Establishment narrative managers have been performing this obnoxious trick for years; this is just the most publicly it’s been brought into the spotlight. They claim someone is a Russian asset, then when asked to provide proof that the person is working for Russia, they say they might be an “unwitting” Russian asset, or a “useful idiot”, who does the Kremlin’s bidding without realizing it by sharing ideas and information which the Russian government agrees with. Which is just another way of saying that they hold positions which diverge from the microscopic Overton window of establishment-authorized opinion.
Such positions typically consist of some form of opposition to longstanding US military agendas, such as America’s failed policy of regime change interventionism. Both Jill Stein and Tulsi Gabbard have inserted skepticism of US military policy into mainstream political discourse, which is tremendously inconvenient for the people whose job it is to manufacture consent for new wars and endless military expansionism.
The “Russian asset” smear has given the establishment narrative managers the ability to make incredibly inflammatory and scandalous accusations about anyone who opposes the US establishment foreign policy consensus, without ever having to back them up with facts. It’s no obstacle for me if I can’t prove that you have any connection to the Russian government, because I can still smear you as a Russian asset by saying your views align with Moscow’s interests, or by noting that Russian news media has done news reporting on you as our friend Neera Tanden does here:
Never mind the fact that there are many, many reasons to oppose the US establishment foreign policy consensus which have nothing to do with Russia. Never mind the fact that the US establishment foreign policy consensus has been an unmitigated disaster that has only made the world worse and is pushing the US-centralized power alliance toward a point where a direct military confrontation with Russia, China and their allies becomes inescapable. Never mind the fact that Russia is far from the only country in the world that wishes America would scale back its aggressive military expansionism. It has been firmly established beyond any doubt that it is now literally impossible for an American political figure to vocally oppose US warmongering without being labeled a Russian asset.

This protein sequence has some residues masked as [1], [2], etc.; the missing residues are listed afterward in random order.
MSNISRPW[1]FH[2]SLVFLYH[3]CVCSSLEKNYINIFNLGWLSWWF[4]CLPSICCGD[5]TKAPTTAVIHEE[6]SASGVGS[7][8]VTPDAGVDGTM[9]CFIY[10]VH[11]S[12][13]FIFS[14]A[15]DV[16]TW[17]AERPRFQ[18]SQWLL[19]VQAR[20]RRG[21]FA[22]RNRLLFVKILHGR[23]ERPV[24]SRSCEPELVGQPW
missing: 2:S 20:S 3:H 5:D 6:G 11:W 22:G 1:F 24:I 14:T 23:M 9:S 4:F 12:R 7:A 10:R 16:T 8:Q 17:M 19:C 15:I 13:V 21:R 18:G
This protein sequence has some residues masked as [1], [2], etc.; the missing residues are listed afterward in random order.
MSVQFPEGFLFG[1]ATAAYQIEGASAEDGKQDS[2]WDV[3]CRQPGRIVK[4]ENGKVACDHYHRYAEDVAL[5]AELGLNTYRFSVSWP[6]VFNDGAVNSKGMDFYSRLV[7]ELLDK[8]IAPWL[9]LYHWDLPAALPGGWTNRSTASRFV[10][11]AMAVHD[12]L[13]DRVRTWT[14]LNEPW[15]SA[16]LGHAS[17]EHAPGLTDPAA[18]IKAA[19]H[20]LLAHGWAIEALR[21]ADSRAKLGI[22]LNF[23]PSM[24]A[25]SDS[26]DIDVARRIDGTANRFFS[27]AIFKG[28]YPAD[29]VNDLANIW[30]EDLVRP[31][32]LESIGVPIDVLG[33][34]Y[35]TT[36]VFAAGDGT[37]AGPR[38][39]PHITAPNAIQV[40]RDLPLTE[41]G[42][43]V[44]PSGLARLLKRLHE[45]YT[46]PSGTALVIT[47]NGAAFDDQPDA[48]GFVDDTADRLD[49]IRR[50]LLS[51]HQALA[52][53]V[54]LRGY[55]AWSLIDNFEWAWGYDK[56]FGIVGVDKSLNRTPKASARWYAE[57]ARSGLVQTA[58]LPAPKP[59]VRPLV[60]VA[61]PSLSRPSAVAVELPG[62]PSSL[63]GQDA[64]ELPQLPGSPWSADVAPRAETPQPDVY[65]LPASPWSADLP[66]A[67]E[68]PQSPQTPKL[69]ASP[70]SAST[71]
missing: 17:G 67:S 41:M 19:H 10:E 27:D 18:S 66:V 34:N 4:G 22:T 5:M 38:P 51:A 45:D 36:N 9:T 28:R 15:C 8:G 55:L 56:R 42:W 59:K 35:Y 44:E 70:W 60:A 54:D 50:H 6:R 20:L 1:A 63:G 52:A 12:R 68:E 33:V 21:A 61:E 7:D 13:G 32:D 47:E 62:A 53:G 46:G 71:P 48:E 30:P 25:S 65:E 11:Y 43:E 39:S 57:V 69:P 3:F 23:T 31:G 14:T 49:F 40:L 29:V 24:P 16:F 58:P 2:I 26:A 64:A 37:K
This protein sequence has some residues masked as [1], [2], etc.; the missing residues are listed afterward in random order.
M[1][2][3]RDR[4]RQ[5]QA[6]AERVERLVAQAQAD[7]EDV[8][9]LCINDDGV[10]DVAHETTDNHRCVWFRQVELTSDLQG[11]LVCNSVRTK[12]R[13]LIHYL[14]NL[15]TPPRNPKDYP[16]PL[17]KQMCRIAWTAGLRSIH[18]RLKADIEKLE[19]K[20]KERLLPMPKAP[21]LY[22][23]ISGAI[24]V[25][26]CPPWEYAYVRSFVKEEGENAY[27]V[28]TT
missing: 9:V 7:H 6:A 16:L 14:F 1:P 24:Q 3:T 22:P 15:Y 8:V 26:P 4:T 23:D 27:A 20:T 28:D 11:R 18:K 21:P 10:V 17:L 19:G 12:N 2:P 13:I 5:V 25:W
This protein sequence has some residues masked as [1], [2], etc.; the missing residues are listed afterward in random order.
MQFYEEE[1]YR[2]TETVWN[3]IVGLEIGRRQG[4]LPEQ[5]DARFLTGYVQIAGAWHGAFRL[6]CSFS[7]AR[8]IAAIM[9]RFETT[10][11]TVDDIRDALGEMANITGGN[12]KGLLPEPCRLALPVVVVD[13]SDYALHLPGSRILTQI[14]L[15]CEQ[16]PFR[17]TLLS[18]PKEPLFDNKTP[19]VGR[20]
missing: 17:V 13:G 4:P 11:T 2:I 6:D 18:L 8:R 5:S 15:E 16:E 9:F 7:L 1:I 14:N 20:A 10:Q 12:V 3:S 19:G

In reality, “Russian asset” is nothing more than a completely meaningless noise that war pigs make with their face holes, no more coherent and communicative than the barking of a dog or the chattering of a squirrel. If we were to come up with a definition for that term which reflects the way it is actually being used in modern political discourse, that definition would be something like, “An incantation which magically makes political dissent look like something treasonous and Machiavellian.”
Establishment narrative managers are getting more and more aggressive with the psychological bullying tactics they are using against political dissidents. Applying a ridiculous, meaningless pejorative to anyone who disagrees with mainstream US foreign policy views is just one more ugly tool in their infernal toolbox. It is not normal, healthy or acceptable to accuse someone of being a Russian asset just because they disagree with the authorized commentators of the American political/media class, and when they make such accusations they should be publicly shamed for it.